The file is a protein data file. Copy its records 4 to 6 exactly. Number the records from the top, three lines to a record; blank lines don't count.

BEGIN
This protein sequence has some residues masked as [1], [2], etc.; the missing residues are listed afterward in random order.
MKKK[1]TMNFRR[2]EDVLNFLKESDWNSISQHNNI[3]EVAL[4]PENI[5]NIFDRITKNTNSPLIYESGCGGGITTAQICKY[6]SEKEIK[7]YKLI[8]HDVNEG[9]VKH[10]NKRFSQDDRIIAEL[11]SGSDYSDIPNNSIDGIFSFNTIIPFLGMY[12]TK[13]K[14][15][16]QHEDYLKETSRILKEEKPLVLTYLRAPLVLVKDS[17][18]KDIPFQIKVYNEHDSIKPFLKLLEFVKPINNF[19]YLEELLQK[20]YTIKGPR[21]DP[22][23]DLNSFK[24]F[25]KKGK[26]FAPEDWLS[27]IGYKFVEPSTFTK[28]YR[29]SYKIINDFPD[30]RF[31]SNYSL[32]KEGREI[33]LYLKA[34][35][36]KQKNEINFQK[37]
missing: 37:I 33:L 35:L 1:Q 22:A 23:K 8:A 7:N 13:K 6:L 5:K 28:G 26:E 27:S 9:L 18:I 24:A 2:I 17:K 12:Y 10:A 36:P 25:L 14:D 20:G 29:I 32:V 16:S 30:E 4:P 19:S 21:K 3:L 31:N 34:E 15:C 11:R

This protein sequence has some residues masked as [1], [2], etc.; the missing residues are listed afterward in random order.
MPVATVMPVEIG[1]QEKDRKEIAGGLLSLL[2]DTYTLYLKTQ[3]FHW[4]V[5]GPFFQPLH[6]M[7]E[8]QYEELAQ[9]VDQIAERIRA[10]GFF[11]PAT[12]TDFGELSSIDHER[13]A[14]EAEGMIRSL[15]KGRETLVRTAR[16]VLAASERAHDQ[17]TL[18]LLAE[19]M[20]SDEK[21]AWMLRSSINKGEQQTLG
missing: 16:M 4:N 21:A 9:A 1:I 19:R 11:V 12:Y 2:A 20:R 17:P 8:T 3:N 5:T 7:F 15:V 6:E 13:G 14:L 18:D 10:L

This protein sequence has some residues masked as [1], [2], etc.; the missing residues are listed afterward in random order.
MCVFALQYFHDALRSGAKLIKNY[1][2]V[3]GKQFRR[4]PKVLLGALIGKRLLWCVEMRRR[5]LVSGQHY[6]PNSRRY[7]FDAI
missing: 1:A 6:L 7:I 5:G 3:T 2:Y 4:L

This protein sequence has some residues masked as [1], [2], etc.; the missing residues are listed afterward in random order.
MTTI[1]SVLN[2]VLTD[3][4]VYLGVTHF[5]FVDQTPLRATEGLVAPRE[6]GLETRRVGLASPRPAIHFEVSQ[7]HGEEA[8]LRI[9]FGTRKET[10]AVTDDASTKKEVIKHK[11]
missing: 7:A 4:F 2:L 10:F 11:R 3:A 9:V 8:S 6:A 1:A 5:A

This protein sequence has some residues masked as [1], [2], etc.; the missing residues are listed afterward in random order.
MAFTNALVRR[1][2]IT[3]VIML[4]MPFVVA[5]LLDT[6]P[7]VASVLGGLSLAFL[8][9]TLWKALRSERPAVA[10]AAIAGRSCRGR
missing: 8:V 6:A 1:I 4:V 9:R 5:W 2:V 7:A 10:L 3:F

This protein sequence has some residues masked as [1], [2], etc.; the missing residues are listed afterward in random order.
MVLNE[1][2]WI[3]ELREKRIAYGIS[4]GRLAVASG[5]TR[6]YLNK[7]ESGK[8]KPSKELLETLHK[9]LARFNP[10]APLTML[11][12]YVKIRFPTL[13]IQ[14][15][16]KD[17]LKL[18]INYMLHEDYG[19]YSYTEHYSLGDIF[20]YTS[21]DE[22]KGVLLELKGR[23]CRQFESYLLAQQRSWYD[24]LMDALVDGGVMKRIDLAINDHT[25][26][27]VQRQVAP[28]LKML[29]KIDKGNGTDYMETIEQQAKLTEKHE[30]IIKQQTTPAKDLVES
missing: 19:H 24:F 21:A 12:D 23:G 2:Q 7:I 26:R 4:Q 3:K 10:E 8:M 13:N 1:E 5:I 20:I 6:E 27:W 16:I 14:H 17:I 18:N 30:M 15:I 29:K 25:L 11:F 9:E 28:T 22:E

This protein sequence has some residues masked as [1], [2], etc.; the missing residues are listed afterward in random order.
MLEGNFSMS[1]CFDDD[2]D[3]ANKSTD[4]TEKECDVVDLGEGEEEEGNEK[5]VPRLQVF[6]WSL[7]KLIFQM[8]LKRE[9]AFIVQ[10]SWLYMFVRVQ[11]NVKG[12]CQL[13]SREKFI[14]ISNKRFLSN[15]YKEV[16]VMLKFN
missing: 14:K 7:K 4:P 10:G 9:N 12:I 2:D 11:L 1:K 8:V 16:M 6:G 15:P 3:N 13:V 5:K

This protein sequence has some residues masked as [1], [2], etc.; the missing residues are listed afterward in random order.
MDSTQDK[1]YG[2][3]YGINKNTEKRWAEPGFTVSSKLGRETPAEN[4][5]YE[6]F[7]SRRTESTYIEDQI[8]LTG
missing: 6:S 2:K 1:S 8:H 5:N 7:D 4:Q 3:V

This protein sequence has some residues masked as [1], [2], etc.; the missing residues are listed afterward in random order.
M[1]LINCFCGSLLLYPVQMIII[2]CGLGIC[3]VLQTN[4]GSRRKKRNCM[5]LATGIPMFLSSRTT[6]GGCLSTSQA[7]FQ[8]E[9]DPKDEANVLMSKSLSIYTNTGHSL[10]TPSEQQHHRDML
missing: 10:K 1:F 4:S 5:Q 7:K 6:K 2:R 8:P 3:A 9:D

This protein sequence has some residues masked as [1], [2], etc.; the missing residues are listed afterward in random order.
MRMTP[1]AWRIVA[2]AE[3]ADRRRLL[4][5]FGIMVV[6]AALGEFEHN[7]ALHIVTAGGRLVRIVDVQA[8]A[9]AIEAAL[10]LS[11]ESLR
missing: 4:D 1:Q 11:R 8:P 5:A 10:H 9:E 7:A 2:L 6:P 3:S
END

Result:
This protein sequence has some residues masked as [1], [2], etc.; the missing residues are listed afterward in random order.
MTTI[1]SVLN[2]VLTD[3][4]VYLGVTHF[5]FVDQTPLRATEGLVAPRE[6]GLETRRVGLASPRPAIHFEVSQ[7]HGEEA[8]LRI[9]FGTRKET[10]AVTDDASTKKEVIKHK[11]
missing: 7:A 4:F 2:L 10:F 11:R 3:A 9:V 8:S 6:A 1:A 5:A

This protein sequence has some residues masked as [1], [2], etc.; the missing residues are listed afterward in random order.
MAFTNALVRR[1][2]IT[3]VIML[4]MPFVVA[5]LLDT[6]P[7]VASVLGGLSLAFL[8][9]TLWKALRSERPAVA[10]AAIAGRSCRGR
missing: 8:V 6:A 1:I 4:V 9:R 5:W 2:V 7:A 10:L 3:F

This protein sequence has some residues masked as [1], [2], etc.; the missing residues are listed afterward in random order.
MVLNE[1][2]WI[3]ELREKRIAYGIS[4]GRLAVASG[5]TR[6]YLNK[7]ESGK[8]KPSKELLETLHK[9]LARFNP[10]APLTML[11][12]YVKIRFPTL[13]IQ[14][15][16]KD[17]LKL[18]INYMLHEDYG[19]YSYTEHYSLGDIF[20]YTS[21]DE[22]KGVLLELKGR[23]CRQFESYLLAQQRSWYD[24]LMDALVDGGVMKRIDLAINDHT[25][26][27]VQRQVAP[28]LKML[29]KIDKGNGTDYMETIEQQAKLTEKHE[30]IIKQQTTPAKDLVES
missing: 19:H 24:F 21:A 12:D 23:G 2:Q 7:I 26:R 4:Q 3:K 10:E 8:M 13:N 1:E 5:I 20:I 6:E 27:W 16:I 14:H 17:I 18:N 30:M 15:I 29:K 25:L 11:F 9:E 28:T 22:E